NRG eVgo Freedom Station at Whole Foods Market, Fremont, California
A growing fleet of electric cars will need a comprehensive network of public charging stations, but those who build and maintain those stations have some choices to make.
They have to provide charging infrastructure that will be useful to the public, but is also financially sustainable.
Level 2 AC charging stations are relatively inexpensive and straightforward to install, but require cars to stay put for a fairly long time, usually at least a few hours.
DC fast-charging stations allow much quicker charges, but are more expensive and place greater demands on electricity infrastructure.
Now a survey of driver habits in one region with high electric-car adoption shows that DC fast-charging may be the better way to attract patronage.
Network operator NRG eVgo recently surveyed a handful of its stations in the San Francisco Bay Area, and found that drivers vastly preferred DC fast charging.
NRG eVgo electric-car charging station
It analyzed 10 of its Freedom Station sites--which offer both Level 2 AC and DC fast charging--sited at Whole Foods stores in the region.
When comparing the number of DC fast-charging sessions to Level 2 sessions, it found drivers preferred fast charging 12 to 1.
In September 2015, there were 6,900 DC fast-charging sessions at those stations, NRG eVgo said.
For drivers, the speed of DC fast charging is obviously a plus.
Stations can charge most electric-car battery packs to 80-percent capacity in around 30 minutes, compared to hours for Level 2 AC charging.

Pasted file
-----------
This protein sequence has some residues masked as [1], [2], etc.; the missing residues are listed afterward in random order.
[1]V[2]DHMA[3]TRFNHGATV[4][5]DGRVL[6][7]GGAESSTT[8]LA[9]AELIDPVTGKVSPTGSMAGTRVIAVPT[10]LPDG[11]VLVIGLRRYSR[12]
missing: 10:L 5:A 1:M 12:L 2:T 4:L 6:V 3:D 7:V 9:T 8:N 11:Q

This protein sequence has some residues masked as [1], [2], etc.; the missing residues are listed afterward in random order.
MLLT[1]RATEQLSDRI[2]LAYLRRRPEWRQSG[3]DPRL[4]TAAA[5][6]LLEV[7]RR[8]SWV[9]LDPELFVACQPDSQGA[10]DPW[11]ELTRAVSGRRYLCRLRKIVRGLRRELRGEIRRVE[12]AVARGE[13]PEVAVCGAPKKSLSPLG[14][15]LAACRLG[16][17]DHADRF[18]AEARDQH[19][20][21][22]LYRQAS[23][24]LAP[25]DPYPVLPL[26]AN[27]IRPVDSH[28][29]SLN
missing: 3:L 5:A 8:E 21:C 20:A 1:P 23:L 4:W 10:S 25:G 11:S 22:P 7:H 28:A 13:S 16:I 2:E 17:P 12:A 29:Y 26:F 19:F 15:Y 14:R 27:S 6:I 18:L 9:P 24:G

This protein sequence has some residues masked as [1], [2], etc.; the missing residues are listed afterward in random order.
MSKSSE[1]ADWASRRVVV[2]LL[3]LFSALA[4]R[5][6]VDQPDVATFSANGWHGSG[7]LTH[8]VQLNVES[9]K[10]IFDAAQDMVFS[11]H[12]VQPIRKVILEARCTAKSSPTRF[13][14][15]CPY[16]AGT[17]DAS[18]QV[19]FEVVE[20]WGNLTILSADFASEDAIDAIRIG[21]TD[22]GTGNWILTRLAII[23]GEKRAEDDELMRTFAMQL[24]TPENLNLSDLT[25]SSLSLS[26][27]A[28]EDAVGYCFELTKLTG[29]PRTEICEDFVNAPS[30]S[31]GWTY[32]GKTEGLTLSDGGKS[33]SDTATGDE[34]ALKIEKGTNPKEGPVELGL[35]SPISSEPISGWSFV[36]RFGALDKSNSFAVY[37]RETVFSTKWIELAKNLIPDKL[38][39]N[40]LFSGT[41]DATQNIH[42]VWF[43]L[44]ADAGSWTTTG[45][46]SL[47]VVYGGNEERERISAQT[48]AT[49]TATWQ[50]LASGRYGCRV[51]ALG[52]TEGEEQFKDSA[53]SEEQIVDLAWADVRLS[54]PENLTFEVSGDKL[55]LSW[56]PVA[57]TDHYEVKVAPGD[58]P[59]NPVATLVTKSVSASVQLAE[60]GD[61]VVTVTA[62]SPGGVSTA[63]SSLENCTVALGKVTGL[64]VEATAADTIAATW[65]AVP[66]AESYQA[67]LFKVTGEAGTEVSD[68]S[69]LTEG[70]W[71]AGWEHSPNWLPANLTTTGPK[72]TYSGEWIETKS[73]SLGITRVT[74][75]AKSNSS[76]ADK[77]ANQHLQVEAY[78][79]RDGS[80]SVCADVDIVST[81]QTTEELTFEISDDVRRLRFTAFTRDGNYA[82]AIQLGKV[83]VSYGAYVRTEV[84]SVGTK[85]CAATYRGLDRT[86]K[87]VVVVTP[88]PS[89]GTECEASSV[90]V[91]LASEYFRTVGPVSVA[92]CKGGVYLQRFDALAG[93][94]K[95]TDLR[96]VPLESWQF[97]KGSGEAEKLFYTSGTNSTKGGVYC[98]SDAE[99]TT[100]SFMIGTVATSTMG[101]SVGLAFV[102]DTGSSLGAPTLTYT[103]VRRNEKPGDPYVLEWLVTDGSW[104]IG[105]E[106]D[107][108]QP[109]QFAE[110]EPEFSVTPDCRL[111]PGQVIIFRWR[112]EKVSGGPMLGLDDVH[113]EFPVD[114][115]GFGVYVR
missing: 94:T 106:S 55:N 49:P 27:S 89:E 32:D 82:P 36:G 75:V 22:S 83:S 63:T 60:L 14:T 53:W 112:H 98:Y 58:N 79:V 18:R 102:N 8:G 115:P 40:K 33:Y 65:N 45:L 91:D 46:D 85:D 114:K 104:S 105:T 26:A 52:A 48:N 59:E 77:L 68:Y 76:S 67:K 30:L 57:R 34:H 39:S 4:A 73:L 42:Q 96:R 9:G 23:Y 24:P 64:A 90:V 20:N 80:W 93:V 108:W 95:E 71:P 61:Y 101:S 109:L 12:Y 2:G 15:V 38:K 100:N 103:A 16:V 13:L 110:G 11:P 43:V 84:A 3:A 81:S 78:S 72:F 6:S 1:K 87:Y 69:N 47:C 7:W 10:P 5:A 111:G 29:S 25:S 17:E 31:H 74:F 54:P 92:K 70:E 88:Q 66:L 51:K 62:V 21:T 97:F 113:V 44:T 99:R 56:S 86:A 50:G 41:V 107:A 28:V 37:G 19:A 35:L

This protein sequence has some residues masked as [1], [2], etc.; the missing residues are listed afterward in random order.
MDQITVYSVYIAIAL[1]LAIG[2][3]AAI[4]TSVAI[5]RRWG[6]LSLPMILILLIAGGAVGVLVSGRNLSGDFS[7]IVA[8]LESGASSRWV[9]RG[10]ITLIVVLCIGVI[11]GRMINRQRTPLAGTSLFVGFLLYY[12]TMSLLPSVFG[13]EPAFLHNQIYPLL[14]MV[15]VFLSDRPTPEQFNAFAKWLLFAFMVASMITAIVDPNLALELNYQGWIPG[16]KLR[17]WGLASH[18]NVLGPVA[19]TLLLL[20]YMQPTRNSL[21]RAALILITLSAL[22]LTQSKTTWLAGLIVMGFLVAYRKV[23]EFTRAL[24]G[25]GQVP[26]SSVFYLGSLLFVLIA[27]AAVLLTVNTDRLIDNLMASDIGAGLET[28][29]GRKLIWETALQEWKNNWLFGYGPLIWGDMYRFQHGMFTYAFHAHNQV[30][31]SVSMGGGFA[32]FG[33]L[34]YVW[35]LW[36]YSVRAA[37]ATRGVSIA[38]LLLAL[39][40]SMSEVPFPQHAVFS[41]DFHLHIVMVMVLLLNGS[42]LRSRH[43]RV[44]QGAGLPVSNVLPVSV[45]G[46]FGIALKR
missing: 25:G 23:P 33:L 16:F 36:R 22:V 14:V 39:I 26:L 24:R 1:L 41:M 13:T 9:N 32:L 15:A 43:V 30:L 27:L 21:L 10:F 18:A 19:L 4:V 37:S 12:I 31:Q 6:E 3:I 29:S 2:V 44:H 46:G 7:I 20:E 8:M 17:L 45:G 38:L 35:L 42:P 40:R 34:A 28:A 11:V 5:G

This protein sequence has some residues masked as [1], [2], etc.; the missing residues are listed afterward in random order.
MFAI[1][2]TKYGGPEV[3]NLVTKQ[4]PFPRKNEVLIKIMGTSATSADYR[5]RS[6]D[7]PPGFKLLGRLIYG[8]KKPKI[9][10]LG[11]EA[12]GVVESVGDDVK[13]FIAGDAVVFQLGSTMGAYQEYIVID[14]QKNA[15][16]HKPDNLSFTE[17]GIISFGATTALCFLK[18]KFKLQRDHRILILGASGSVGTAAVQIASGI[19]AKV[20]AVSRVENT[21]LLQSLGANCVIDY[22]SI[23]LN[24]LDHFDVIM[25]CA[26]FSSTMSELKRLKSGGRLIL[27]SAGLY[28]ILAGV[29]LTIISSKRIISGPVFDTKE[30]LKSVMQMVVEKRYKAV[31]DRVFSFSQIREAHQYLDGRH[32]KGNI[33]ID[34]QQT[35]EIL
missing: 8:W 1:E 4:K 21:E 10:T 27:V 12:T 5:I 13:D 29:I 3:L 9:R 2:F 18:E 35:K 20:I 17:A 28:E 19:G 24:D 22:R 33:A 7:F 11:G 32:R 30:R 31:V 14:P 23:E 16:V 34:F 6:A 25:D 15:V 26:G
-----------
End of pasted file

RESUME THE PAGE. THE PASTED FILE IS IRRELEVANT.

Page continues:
That means they can fit a fast-charging session in while running a quick errand, while Level 2 charging requires a greater time commitment.
Nissan Leaf at eVgo Freedom Station Daly City, California
But the extra time required for Level 2 charging means drivers linger longer at the businesses hosting stations, arguably letting them spend more money there.
That's often the only way they can make money off of electric-car charging, as many sites--both Level 2 and DC fast-charging--are currently free for customers to use.
Over time, advocates suggest, some businesses may simply decide that Level 2 charging is an amenity they can afford to provide for free.
That means Level 2 charging may become like WiFi service in hotels: free in some, where it becomes an expected amenity, but with a fee at others where the market supports it.
Over time, though, a sustainable business model will have to be developed for public DC fast charging.
Businesses will have to weigh the extra initial costs and operating expenses of providing DC fast charging against their potential to draw in new customers.
Expect more studies.